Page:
Figure 2. The Percentage Split between Decision-Makers Amongst US and European Investors

Reliance on Proxy Advisor(s)

Even if investors receive recommendations from proxy advisors, most of those reviewed in the study have their own internal voting guidelines which will inform their final voting decisions. In fact, AQTION notes that both US and European investor groups broadly exhibit a “low” reliance on their primary proxy advisor (some investors use more than one proxy advisor), showing a preference to draw conclusions based on proprietary voting guidelines (Figure 3).

These findings, for the most part, support the position made by ISS’s CEO in a 2018 letter to the Securities and Exchange Commission (“SEC”) in the US which explained that 85% of ISS’s top 100 clients used a custom proxy voting policy – meaning that they did not rely on ISS’s standard research recommendations but have ISS’s custom research team apply investors’ own voting guidelines.

Figure 3. Reliance on Proxy Advisors’ Recommendations Between US and European Investors

Disclosure of Voting Guidelines

AQTION identified that while 100% of the investors from both the US and European disclose their voting guidelines (Figure 4), there is some inconsistency that can be seen between the two when looking to see if they disclose country-specific voting guidelines. Forty-eight percent of US investors disclose a country-specific voting policy, whereas only 5% of the European investors do so (Figure 4). This stark contrast indicates that regional differences are, in general, more systematically considered amongst investors in the US while European investors encourage one set of standards to be considered by companies globally.

Figure 4. The Percentage of Investors Between the US and Europe that Disclose Regional/Country-specific Voting Guidelines

iii. Expectations on “ESG” Topics

Given the growing focus on “ESG” topics amongst investors, AQTION analyzed potentially differing views between the US and European on select “ESG” topics including.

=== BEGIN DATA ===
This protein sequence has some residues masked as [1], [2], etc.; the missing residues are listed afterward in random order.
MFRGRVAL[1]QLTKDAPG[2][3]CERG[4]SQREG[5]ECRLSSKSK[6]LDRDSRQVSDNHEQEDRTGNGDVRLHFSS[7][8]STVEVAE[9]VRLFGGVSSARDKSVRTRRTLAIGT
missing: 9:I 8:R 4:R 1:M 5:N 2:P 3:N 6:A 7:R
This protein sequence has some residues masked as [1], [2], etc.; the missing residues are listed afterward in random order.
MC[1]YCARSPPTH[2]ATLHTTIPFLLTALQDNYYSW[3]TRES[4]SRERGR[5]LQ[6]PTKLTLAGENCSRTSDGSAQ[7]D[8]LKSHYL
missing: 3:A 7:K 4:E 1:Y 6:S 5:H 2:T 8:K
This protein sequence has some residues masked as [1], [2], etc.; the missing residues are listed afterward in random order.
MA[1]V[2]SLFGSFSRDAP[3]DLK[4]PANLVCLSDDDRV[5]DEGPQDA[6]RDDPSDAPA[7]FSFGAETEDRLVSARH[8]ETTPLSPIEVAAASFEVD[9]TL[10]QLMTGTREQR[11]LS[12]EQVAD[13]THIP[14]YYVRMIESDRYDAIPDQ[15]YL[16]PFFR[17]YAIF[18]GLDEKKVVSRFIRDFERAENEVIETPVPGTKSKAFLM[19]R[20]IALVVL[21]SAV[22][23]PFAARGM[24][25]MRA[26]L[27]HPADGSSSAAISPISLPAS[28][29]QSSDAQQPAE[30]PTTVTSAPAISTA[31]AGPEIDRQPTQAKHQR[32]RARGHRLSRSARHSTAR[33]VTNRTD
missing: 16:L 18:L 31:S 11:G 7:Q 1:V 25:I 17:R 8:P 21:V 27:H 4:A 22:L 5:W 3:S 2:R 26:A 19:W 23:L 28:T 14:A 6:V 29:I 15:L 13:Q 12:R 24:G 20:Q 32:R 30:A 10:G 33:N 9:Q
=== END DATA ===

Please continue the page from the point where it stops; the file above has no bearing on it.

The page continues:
Views on Governance Topics

AQTION reviewed whether there were differences between US and European investors when it comes to governance sensitivities. For the purposes of this article, AQTION focused on investors’ preference on two topics: (a) Chair/CEO; and (b) “ESG” criteria in pay.

(a) Chair/CEO

The combination of the Chair and CEO roles remains a divisive topic amongst investors. AQTION notes that 43 of the 46 investors provide insight on their position regarding the combination of the Chair and CEO roles in their voting policy. More specifically:

  • 17 investors communicate that they will systematically vote AGAINST the (re)election of a combined Chair-CEO. For example, Legal & General Investment Management state that “Since 2020, we have been taking a stronger stance on combined roles and now vote against the election or re-election of any individual holding such a combined role. We believe that a separation of the roles of board chair and CEO is positive for culture, board discussions, remuneration policy and shareholder rights.”[1]
  • 25 investors communicate that they will evaluate such positions on a case-by-case basis whereby they will consider mitigating factors such as the overall independence of the board or its key committees, the presence of a Lead Independent Director, and whether the combination of roles is temporary. For example, Neuberger Berman states that “We recognize that there are instances in which it may be appropriate to combine the CEO and Chairperson roles, including a current strong lead independent director, strong performance and governance provisions.”[2]

The split between US and European investors show that European investors have a stronger preference for having an independent Chair while US investors prefer to evaluate this on a case-by-case basis (Figure 5).

Figure 5. How US and European Investors View Combined Chair/CEO Roles

(b) “ESG” Criteria in Pay

Not all investors expect companies to incorporate “ESG” criteria in executive pay packages. AQTION notes that only 29 investors of the 46 analysed communicate a public position on this topic. Maybe not surprisingly, European investors communicate more on this topic than their US peers (Figure 6). Investors that disclose on the topic, however, highlight that such performance criteria should be material, quantifiable, transparent, and sufficiently challenging. Some investors, however, communicate a clear position that they expect portfolio companies in certain sectors to include climate-related criteria (such as AXA Investment Managers and DWS Investment).